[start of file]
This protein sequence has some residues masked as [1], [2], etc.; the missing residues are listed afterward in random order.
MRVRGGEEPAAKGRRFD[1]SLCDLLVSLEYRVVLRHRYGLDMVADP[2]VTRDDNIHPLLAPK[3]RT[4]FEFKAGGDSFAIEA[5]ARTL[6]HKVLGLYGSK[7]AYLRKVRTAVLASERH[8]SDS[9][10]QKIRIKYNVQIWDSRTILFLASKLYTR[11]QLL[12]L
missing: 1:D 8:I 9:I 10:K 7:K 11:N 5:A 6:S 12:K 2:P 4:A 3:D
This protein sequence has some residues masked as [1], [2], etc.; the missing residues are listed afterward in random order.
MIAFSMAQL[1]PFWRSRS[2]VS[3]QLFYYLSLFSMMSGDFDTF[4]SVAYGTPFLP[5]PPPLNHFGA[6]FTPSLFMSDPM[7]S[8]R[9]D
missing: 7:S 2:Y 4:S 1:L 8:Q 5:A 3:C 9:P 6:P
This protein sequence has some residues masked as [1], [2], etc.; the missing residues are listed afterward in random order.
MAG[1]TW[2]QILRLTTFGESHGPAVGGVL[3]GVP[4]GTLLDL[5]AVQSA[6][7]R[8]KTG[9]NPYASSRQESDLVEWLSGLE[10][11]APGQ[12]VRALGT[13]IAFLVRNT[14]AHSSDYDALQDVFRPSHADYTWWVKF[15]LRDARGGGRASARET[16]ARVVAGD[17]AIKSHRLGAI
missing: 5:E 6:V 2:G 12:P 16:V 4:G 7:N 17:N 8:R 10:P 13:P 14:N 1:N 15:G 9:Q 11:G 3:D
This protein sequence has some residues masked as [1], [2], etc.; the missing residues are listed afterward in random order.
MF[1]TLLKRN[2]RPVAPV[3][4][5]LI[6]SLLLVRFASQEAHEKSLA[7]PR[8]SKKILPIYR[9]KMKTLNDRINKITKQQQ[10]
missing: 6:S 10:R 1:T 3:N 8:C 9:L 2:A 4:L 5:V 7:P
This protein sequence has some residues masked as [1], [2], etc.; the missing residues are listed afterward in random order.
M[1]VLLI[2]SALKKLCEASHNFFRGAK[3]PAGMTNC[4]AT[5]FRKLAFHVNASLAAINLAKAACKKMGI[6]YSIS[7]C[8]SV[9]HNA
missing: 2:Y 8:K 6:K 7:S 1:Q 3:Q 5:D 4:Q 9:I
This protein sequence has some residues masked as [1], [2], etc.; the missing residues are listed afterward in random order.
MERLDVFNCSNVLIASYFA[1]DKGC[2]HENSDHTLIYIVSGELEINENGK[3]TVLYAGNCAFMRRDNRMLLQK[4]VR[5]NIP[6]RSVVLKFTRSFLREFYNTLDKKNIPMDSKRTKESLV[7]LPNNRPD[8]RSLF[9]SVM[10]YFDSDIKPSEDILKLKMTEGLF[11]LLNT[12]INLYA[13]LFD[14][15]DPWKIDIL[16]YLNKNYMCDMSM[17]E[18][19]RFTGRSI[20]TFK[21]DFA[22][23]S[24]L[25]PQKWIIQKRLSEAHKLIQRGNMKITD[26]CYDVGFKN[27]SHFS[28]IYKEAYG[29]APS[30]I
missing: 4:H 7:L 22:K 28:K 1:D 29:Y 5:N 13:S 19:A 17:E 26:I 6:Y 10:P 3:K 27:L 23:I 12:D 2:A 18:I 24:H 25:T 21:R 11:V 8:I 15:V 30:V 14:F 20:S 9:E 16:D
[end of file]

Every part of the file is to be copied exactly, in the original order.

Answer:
This protein sequence has some residues masked as [1], [2], etc.; the missing residues are listed afterward in random order.
MRVRGGEEPAAKGRRFD[1]SLCDLLVSLEYRVVLRHRYGLDMVADP[2]VTRDDNIHPLLAPK[3]RT[4]FEFKAGGDSFAIEA[5]ARTL[6]HKVLGLYGSK[7]AYLRKVRTAVLASERH[8]SDS[9][10]QKIRIKYNVQIWDSRTILFLASKLYTR[11]QLL[12]L
missing: 1:D 8:I 9:I 10:K 7:K 11:N 5:A 6:S 12:K 2:P 4:A 3:D
This protein sequence has some residues masked as [1], [2], etc.; the missing residues are listed afterward in random order.
MIAFSMAQL[1]PFWRSRS[2]VS[3]QLFYYLSLFSMMSGDFDTF[4]SVAYGTPFLP[5]PPPLNHFGA[6]FTPSLFMSDPM[7]S[8]R[9]D
missing: 7:S 2:Y 4:S 1:L 8:Q 5:A 3:C 9:P 6:P
This protein sequence has some residues masked as [1], [2], etc.; the missing residues are listed afterward in random order.
MAG[1]TW[2]QILRLTTFGESHGPAVGGVL[3]GVP[4]GTLLDL[5]AVQSA[6][7]R[8]KTG[9]NPYASSRQESDLVEWLSGLE[10][11]APGQ[12]VRALGT[13]IAFLVRNT[14]AHSSDYDALQDVFRPSHADYTWWVKF[15]LRDARGGGRASARET[16]ARVVAGD[17]AIKSHRLGAI
missing: 5:E 6:V 2:G 12:P 16:V 4:G 7:N 17:N 8:R 10:P 13:P 14:N 1:N 15:G 9:Q 11:G 3:D
This protein sequence has some residues masked as [1], [2], etc.; the missing residues are listed afterward in random order.
MF[1]TLLKRN[2]RPVAPV[3][4][5]LI[6]SLLLVRFASQEAHEKSLA[7]PR[8]SKKILPIYR[9]KMKTLNDRINKITKQQQ[10]
missing: 6:S 10:R 1:T 3:N 8:C 9:L 2:A 4:L 5:V 7:P
This protein sequence has some residues masked as [1], [2], etc.; the missing residues are listed afterward in random order.
M[1]VLLI[2]SALKKLCEASHNFFRGAK[3]PAGMTNC[4]AT[5]FRKLAFHVNASLAAINLAKAACKKMGI[6]YSIS[7]C[8]SV[9]HNA
missing: 2:Y 8:K 6:K 7:S 1:Q 3:Q 5:D 4:Q 9:I
This protein sequence has some residues masked as [1], [2], etc.; the missing residues are listed afterward in random order.
MERLDVFNCSNVLIASYFA[1]DKGC[2]HENSDHTLIYIVSGELEINENGK[3]TVLYAGNCAFMRRDNRMLLQK[4]VR[5]NIP[6]RSVVLKFTRSFLREFYNTLDKKNIPMDSKRTKESLV[7]LPNNRPD[8]RSLF[9]SVM[10]YFDSDIKPSEDILKLKMTEGLF[11]LLNT[12]INLYA[13]LFD[14][15]DPWKIDIL[16]YLNKNYMCDMSM[17]E[18][19]RFTGRSI[20]TFK[21]DFA[22][23]S[24]L[25]PQKWIIQKRLSEAHKLIQRGNMKITD[26]CYDVGFKN[27]SHFS[28]IYKEAYG[29]APS[30]I
missing: 4:H 7:L 22:K 28:K 1:D 29:Y 5:N 13:S 19:A 17:E 26:I 6:Y 10:P 3:K 27:L 23:I 12:D 2:A 18:I 24:H 25:T 21:R 11:V 8:I 15:V 30:V 14:F 20:S 9:E 16:D